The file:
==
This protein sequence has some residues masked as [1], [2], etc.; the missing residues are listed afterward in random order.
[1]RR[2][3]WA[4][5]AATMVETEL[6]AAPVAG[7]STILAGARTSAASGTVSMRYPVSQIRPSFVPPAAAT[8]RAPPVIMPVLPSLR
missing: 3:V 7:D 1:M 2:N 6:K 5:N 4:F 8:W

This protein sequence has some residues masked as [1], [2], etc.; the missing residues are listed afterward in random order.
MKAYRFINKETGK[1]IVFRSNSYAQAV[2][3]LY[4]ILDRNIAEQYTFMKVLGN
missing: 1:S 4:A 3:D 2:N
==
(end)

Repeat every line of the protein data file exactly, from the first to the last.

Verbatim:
This protein sequence has some residues masked as [1], [2], etc.; the missing residues are listed afterward in random order.
[1]RR[2][3]WA[4][5]AATMVETEL[6]AAPVAG[7]STILAGARTSAASGTVSMRYPVSQIRPSFVPPAAAT[8]RAPPVIMPVLPSLR
missing: 3:V 7:D 1:M 2:N 6:K 5:N 4:F 8:W

This protein sequence has some residues masked as [1], [2], etc.; the missing residues are listed afterward in random order.
MKAYRFINKETGK[1]IVFRSNSYAQAV[2][3]LY[4]ILDRNIAEQYTFMKVLGN
missing: 1:S 4:A 3:D 2:N